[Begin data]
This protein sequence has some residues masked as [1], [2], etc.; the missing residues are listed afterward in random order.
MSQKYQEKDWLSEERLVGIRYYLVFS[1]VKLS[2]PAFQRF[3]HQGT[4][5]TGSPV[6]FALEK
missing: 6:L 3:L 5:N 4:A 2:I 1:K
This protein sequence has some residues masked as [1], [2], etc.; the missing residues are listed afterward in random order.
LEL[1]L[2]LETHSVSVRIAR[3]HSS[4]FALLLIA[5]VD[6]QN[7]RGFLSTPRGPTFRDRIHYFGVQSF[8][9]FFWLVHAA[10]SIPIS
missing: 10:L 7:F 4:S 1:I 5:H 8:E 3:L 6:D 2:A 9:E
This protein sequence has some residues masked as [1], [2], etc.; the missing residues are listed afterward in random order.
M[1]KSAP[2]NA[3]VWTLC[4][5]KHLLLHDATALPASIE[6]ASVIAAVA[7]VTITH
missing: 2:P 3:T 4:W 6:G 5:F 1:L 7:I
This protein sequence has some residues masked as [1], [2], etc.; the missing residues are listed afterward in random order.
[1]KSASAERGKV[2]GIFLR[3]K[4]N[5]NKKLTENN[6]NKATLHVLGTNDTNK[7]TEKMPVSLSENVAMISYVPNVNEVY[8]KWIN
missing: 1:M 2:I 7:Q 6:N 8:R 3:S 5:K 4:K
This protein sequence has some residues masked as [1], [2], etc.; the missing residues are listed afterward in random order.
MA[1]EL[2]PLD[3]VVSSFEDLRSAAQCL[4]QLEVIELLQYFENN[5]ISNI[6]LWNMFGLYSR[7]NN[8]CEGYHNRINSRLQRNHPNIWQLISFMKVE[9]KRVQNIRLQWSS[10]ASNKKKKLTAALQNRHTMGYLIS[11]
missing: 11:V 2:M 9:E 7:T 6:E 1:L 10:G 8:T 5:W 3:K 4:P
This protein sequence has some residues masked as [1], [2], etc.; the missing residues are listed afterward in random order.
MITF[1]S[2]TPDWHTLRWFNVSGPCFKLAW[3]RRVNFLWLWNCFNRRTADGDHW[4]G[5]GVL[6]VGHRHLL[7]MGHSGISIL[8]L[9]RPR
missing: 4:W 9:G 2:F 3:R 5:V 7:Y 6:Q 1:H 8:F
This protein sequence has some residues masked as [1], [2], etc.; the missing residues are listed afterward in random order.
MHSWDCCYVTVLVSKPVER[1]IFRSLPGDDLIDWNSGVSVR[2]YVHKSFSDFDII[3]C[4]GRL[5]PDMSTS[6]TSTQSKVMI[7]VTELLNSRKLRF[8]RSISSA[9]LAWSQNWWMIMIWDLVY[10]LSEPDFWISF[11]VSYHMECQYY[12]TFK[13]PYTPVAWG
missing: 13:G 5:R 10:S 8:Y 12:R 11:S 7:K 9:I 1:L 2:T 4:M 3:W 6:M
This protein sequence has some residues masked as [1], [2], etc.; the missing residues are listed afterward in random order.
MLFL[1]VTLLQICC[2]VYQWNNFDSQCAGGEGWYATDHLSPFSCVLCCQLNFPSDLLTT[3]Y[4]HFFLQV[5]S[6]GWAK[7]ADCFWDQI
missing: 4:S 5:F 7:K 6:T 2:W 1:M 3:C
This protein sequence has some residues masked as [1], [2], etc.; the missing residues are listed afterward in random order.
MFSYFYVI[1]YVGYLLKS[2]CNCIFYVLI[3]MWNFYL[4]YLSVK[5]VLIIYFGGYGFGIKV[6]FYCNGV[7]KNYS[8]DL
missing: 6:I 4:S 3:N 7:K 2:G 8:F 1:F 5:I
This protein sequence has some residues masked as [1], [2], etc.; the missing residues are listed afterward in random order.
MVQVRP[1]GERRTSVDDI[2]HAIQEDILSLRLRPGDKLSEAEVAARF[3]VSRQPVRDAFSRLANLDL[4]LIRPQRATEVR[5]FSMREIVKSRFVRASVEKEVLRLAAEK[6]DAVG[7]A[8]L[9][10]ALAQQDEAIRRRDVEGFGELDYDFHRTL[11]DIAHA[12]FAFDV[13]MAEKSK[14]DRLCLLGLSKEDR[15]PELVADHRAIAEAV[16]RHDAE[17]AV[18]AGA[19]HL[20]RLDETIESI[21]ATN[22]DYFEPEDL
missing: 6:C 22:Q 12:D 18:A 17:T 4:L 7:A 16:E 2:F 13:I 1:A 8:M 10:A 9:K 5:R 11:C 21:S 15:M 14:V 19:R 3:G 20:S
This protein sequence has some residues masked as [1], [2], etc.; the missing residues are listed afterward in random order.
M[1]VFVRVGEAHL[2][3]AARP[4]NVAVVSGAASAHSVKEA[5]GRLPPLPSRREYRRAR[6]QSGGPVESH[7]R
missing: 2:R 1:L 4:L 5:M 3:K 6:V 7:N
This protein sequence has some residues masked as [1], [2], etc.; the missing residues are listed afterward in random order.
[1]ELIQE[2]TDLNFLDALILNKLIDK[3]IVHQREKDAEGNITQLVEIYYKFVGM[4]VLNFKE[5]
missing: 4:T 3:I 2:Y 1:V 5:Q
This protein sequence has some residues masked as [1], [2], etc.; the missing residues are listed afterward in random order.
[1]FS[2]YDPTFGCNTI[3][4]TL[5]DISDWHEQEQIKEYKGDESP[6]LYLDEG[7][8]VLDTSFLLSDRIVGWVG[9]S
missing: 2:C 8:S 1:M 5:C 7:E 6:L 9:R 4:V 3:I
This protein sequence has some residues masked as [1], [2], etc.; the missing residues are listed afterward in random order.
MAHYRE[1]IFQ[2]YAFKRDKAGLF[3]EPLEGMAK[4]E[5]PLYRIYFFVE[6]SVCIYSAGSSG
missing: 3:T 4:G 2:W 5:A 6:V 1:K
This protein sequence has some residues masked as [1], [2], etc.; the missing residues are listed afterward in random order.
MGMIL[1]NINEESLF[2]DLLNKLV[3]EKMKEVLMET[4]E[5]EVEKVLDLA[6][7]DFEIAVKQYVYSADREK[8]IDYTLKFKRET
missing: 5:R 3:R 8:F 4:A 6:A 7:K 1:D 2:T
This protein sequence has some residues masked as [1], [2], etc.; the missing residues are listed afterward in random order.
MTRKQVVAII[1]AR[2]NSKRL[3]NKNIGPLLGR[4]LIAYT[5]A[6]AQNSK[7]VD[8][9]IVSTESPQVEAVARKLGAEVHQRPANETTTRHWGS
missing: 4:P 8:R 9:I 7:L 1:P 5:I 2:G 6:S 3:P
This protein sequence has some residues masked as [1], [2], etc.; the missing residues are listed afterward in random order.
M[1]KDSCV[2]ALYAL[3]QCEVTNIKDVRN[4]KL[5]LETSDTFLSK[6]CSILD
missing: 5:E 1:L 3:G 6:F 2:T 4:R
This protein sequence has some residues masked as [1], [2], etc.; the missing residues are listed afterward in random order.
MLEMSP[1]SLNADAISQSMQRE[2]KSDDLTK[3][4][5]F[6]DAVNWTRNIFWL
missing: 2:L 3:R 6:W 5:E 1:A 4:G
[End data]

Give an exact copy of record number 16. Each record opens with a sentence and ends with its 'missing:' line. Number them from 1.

This protein sequence has some residues masked as [1], [2], etc.; the missing residues are listed afterward in random order.
MTRKQVVAII[1]AR[2]NSKRL[3]NKNIGPLLGR[4]LIAYT[5]A[6]AQNSK[7]VD[8][9]IVSTESPQVEAVARKLGAEVHQRPANETTTRHWGS
missing: 4:P 8:R 9:I 7:L 1:P 5:I 2:G 6:S 3:P